Pot size: 17cm x Plant height: 50cm approx
Fits a pot with a 19cm - 22cm diameter.
*Pot in image not included in price
Pachira are native to the swamps of central and south America so can tolerate a bit of overwatering, although they prefer to be watered once the top inch of soil has dried out. They enjoy humidity but misting is not essential. Place them in a spot with bright but indirect light.
Pachira aquatica, known in some cultures as Money Trees, are extremely easy to care for and a great way to introduce different textures and shapes to your plant collection. They are native to the swamps of central and south America so can tolerate a bit of overwatering in the home, if you're prone to over loving your plants!
Light: Bright but indirect
A bright spot with no direct sunlight is best, and although it will tolerate a lightly shaded area too, new growth will be slower. Make sure to turn the plant after every water to encourage even growth.
Watering: Moderate to frequent
As native swamp plants they are one of the few houseplants that will survive a bit of over watering, although for the best results you should allow the top inch of soil to dry out between waterings in the summer. Over winter you can leave about half the pot of soil to dry out before watering again. The easiest way to check moisture levels is by sticking your finger into the soil to the required depth. Although they would naturally stand in a shallow pool of water, this is not what they prefer in the home so make sure there is adequate drainage in its pot.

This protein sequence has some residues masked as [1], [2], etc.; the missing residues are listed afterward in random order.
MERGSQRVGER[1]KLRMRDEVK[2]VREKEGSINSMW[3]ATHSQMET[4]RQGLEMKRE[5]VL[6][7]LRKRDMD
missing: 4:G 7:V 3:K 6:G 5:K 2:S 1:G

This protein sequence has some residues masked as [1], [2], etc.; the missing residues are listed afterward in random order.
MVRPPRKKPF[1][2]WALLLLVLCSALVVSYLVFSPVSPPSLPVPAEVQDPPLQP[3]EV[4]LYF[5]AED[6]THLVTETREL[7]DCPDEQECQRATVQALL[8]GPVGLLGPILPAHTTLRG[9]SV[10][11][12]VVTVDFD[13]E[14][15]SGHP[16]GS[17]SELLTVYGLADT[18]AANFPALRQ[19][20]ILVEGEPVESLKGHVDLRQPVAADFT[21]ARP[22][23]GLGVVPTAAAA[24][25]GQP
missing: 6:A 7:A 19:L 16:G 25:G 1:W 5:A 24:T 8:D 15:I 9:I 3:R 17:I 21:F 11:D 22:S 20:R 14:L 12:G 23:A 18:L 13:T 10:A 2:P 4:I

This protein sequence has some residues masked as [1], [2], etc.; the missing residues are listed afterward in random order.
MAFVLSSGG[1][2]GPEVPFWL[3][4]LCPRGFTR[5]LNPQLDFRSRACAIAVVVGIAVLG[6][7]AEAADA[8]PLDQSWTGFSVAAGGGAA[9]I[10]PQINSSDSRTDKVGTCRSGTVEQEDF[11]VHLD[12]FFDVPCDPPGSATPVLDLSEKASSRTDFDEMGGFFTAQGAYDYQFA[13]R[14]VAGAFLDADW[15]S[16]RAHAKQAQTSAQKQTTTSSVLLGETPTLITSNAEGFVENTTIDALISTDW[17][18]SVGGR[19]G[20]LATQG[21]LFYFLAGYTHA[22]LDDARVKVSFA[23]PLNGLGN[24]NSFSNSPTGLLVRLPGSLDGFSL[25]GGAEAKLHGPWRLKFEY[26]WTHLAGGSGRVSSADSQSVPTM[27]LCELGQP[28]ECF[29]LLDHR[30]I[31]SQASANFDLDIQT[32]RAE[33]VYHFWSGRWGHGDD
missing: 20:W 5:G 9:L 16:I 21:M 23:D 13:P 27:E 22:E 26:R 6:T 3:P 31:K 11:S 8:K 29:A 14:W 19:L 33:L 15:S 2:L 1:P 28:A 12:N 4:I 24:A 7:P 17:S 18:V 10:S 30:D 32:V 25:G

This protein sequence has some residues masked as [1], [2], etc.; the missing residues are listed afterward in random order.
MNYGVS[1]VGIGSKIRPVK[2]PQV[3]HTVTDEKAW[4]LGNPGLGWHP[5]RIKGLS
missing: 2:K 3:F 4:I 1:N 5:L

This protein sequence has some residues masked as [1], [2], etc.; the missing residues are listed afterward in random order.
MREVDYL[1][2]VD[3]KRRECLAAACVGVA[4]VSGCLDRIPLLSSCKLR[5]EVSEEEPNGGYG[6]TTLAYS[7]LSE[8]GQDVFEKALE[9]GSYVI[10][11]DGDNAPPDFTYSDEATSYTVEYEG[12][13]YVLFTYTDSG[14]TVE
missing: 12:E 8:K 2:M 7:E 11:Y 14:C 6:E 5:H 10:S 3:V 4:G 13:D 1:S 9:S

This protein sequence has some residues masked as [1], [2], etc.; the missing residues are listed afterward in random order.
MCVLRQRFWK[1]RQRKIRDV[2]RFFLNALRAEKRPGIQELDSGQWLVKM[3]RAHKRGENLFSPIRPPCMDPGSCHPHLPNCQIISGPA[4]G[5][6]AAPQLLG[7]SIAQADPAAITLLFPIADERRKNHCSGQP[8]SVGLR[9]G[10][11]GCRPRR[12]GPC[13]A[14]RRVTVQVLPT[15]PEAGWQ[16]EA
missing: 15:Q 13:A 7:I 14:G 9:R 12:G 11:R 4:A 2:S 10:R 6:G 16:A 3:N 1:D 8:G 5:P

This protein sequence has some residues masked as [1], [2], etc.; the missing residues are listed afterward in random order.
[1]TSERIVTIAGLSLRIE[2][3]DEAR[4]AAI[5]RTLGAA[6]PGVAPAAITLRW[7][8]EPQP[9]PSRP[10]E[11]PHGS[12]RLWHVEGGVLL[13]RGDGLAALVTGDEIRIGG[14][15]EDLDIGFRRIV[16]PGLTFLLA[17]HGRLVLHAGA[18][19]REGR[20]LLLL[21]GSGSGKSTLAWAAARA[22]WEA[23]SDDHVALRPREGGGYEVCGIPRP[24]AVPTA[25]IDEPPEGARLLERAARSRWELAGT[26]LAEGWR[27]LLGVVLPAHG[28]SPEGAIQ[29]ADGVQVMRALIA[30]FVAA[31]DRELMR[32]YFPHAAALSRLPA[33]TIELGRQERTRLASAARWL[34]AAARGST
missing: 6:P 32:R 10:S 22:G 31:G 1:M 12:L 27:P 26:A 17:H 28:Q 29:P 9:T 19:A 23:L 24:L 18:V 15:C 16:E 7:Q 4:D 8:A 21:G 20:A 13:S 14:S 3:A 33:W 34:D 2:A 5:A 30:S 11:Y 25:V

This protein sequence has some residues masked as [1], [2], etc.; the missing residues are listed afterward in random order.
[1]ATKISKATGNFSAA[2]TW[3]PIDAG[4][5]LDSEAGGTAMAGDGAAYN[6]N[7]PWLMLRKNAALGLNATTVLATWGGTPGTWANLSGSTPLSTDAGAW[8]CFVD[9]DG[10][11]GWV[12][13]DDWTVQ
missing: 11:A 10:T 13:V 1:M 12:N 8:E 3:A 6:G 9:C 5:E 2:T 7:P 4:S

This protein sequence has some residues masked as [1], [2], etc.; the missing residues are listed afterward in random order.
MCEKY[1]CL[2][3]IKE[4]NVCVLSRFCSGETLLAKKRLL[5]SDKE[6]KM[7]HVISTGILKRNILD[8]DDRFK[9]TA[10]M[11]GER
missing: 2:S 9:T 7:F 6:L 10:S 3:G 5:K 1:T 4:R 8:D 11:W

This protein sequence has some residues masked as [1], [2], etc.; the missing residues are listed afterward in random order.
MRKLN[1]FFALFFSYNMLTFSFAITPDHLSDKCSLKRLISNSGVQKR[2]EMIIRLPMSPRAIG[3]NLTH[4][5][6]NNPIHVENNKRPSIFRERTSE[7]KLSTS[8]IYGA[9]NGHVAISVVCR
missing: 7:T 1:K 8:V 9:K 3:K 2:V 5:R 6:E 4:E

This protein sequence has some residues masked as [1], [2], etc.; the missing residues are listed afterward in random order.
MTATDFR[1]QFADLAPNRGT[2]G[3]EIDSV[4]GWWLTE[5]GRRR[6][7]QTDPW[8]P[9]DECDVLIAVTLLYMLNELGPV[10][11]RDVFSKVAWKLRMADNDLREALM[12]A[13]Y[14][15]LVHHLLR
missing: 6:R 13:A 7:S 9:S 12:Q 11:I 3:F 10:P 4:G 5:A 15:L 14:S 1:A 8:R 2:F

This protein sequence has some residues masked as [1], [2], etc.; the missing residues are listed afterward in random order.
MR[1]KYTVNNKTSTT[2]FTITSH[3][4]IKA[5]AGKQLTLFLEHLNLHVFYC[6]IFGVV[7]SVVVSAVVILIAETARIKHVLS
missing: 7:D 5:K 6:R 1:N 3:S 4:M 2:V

Pachira are native to the tropics so would prefer slightly higher levels of moisture in the air. A bathroom or humid kitchen is ideal, but the average humidity levels found in our homes should be fine. Be sure to keep them away from known air dryers such as fan heaters and radiators over the cooler months. Misting the leaves weekly is recommended.
The leaves of a Pachira tend to gather dust. Wipe them down regularly with a damp cloth or use a neem oil and water mix to stave off pests.
Pruning is commonplace during the winter and will encourage strong new growth the following spring. They are very fast growing so don’t hold back!